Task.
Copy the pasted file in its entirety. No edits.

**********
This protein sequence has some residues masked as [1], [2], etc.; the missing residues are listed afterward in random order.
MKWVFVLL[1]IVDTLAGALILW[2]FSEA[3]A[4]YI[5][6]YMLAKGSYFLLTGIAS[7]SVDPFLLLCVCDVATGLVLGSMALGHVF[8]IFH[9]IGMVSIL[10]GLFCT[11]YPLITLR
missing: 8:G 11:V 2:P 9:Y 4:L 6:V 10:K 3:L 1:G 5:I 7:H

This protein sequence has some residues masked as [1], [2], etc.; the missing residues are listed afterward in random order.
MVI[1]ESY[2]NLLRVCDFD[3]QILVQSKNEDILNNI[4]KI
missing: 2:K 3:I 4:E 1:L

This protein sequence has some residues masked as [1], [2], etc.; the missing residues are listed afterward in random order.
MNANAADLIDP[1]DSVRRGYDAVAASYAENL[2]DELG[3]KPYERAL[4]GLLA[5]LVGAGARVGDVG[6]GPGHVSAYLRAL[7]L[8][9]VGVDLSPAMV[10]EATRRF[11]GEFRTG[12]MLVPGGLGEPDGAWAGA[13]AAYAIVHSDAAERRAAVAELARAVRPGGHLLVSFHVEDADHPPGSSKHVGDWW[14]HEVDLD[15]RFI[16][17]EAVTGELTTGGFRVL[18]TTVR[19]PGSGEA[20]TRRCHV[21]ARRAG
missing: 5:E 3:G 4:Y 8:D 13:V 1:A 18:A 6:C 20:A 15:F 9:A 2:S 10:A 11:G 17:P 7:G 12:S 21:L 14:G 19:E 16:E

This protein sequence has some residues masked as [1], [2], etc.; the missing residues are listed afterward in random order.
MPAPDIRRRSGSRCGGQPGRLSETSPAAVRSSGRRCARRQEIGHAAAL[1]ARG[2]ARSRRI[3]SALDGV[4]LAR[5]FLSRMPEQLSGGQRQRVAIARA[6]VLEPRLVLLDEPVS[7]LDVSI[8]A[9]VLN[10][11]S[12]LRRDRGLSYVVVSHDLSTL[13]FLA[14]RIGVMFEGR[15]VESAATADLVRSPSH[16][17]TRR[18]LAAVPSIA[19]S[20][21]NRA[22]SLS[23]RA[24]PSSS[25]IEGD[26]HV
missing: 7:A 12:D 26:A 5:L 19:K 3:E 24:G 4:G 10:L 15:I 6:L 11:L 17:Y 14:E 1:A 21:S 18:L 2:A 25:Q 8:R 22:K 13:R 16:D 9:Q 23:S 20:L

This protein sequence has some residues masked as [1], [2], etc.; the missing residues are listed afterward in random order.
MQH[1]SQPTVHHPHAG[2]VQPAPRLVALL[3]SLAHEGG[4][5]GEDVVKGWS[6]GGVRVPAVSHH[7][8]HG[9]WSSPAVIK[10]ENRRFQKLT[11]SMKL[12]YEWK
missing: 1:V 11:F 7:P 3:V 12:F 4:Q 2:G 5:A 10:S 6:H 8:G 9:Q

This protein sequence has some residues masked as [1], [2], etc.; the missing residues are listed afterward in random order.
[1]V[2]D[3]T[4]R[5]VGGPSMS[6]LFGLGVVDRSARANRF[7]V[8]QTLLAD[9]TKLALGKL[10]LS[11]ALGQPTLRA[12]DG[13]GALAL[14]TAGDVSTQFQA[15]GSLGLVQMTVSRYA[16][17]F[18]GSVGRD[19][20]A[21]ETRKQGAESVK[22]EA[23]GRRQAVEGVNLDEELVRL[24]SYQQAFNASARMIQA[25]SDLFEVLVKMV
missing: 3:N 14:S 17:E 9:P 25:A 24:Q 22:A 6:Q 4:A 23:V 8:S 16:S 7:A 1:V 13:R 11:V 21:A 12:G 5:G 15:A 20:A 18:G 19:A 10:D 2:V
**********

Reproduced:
This protein sequence has some residues masked as [1], [2], etc.; the missing residues are listed afterward in random order.
MKWVFVLL[1]IVDTLAGALILW[2]FSEA[3]A[4]YI[5][6]YMLAKGSYFLLTGIAS[7]SVDPFLLLCVCDVATGLVLGSMALGHVF[8]IFH[9]IGMVSIL[10]GLFCT[11]YPLITLR
missing: 8:G 11:V 2:P 9:Y 4:L 6:V 10:K 3:L 1:G 5:I 7:H

This protein sequence has some residues masked as [1], [2], etc.; the missing residues are listed afterward in random order.
MVI[1]ESY[2]NLLRVCDFD[3]QILVQSKNEDILNNI[4]KI
missing: 2:K 3:I 4:E 1:L

This protein sequence has some residues masked as [1], [2], etc.; the missing residues are listed afterward in random order.
MNANAADLIDP[1]DSVRRGYDAVAASYAENL[2]DELG[3]KPYERAL[4]GLLA[5]LVGAGARVGDVG[6]GPGHVSAYLRAL[7]L[8][9]VGVDLSPAMV[10]EATRRF[11]GEFRTG[12]MLVPGGLGEPDGAWAGA[13]AAYAIVHSDAAERRAAVAELARAVRPGGHLLVSFHVEDADHPPGSSKHVGDWW[14]HEVDLD[15]RFI[16][17]EAVTGELTTGGFRVL[18]TTVR[19]PGSGEA[20]TRRCHV[21]ARRAG
missing: 5:E 3:G 4:Y 8:D 13:V 1:A 18:A 6:C 20:A 15:F 9:A 2:S 10:A 11:G 17:P 7:G 12:S 21:L 14:G 19:E 16:E

This protein sequence has some residues masked as [1], [2], etc.; the missing residues are listed afterward in random order.
MPAPDIRRRSGSRCGGQPGRLSETSPAAVRSSGRRCARRQEIGHAAAL[1]ARG[2]ARSRRI[3]SALDGV[4]LAR[5]FLSRMPEQLSGGQRQRVAIARA[6]VLEPRLVLLDEPVS[7]LDVSI[8]A[9]VLN[10][11]S[12]LRRDRGLSYVVVSHDLSTL[13]FLA[14]RIGVMFEGR[15]VESAATADLVRSPSH[16][17]TRR[18]LAAVPSIA[19]S[20][21]NRA[22]SLS[23]RA[24]PSSS[25]IEGD[26]HV
missing: 7:A 12:D 26:A 5:L 19:K 3:E 24:G 4:G 10:L 15:I 6:L 11:L 17:Y 14:E 1:A 21:S 18:L 2:A 25:Q 8:R 22:K 13:R 16:D 9:Q 23:S 20:L

This protein sequence has some residues masked as [1], [2], etc.; the missing residues are listed afterward in random order.
MQH[1]SQPTVHHPHAG[2]VQPAPRLVALL[3]SLAHEGG[4][5]GEDVVKGWS[6]GGVRVPAVSHH[7][8]HG[9]WSSPAVIK[10]ENRRFQKLT[11]SMKL[12]YEWK
missing: 1:V 11:F 7:P 3:V 12:F 4:Q 2:G 5:A 10:S 6:H 8:G 9:Q

This protein sequence has some residues masked as [1], [2], etc.; the missing residues are listed afterward in random order.
[1]V[2]D[3]T[4]R[5]VGGPSMS[6]LFGLGVVDRSARANRF[7]V[8]QTLLAD[9]TKLALGKL[10]LS[11]ALGQPTLRA[12]DG[13]GALAL[14]TAGDVSTQFQA[15]GSLGLVQMTVSRYA[16][17]F[18]GSVGRD[19][20]A[21]ETRKQGAESVK[22]EA[23]GRRQAVEGVNLDEELVRL[24]SYQQAFNASARMIQA[25]SDLFEVLVKMV
missing: 3:N 14:S 17:E 9:P 25:A 24:Q 22:A 6:Q 4:A 23:V 8:S 16:S 7:A 1:V 13:R 11:V 21:A 12:G 5:G 15:A 20:A 18:G 19:A 10:D 2:V